“What was the highlight of your week?”
That’s the question we ask each other at the beginning of our weekly staff meeting. If you are from Seattle (like me), the highlight of last week was probably the Seahawks’ Super Bowl victory. For Escolastica, a promotora (community health worker) and community coordinator, it was seeing another promotora bandage a wound on the leg of a community member in front of the town’s General Assembly.
I am the newest member of the Sacred Valley Health team and will be working as a community coordinator for the next six months. I arrived in Ollantaytambo last week and would like to share a few highlights from my first week in the Sacred Valley.
On my second day here, I visited the high altitude community of T’astayoc with Becca, Darragh, Leticia, and Escolastica. The 90-minute standing room only bus ride on a winding mountain road was my first experience with the dedication of the SVH staff to do whatever is needed to get the job done. “Wow, that was a crazy ride,” Becca said smiling. Just another day at the office apparently.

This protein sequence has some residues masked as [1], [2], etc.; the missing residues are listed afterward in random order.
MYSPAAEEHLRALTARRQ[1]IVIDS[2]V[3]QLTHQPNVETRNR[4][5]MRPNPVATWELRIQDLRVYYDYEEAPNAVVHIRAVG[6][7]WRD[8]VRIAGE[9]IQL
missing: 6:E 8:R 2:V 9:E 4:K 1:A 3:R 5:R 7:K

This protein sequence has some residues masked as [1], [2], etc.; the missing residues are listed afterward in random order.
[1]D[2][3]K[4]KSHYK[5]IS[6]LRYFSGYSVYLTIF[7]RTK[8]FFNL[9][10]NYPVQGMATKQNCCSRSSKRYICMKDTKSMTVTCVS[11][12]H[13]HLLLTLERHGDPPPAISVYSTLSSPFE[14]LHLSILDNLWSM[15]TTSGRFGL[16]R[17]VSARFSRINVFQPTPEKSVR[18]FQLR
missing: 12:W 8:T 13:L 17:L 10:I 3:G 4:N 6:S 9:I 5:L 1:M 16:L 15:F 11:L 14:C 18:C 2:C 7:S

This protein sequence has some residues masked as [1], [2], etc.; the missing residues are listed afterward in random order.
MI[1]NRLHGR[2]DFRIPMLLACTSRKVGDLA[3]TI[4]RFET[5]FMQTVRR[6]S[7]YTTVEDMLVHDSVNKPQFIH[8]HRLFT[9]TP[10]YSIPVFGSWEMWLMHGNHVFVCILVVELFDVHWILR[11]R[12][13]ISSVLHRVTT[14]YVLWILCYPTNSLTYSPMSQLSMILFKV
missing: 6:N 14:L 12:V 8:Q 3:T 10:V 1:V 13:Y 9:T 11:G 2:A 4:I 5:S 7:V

Due to the rainy season, we are not conducting capacitaciones (community health worker trainings) in February, but I did arrive in time to observe a make-up capacitacion at the end of January. Brooke and Lucy enthusiastically led the lesson in Spanish, sharing personal anecdotes and including interactive activities. Leticia translated the lesson into Quechua to ensure that the material would be understood by all the promotoras because for some, Spanish is their second language. Before I started at SVH, I was told that flexibility is an essential part of this job. In my first week I have already found this to be true: several promotoras do not have cell phone service at home, many community members are illiterate, and sometimes the internet does not work. What really drove this lesson home was when I found out that this capacitation had been rescheduled due to landslides.
During my visit to Huilloc, I saw promotoras Santusa and Teresa stand in front of their town’s monthly General Assembly and give a presentation on what they had learned in the reproductive health training. When Brooke, another community coordinator, and I met with Santusa before the assembly to help her prepare, we asked her what part of the reproductive health lesson she wanted to share with her community. “Urinary tract infections,” she said. “This is a problem for most of the women here.” Teresa spoke about pelvic infections. I was impressed with these women – sexual health is an uncomfortable topic for many people to talk about at all, never mind in front of their entire town.
I am thrilled to have joined this team of dynamic, driven, and compassionate people. I am looking forward to working with them for the next six months and beyond.
– Written by Lydia Jessup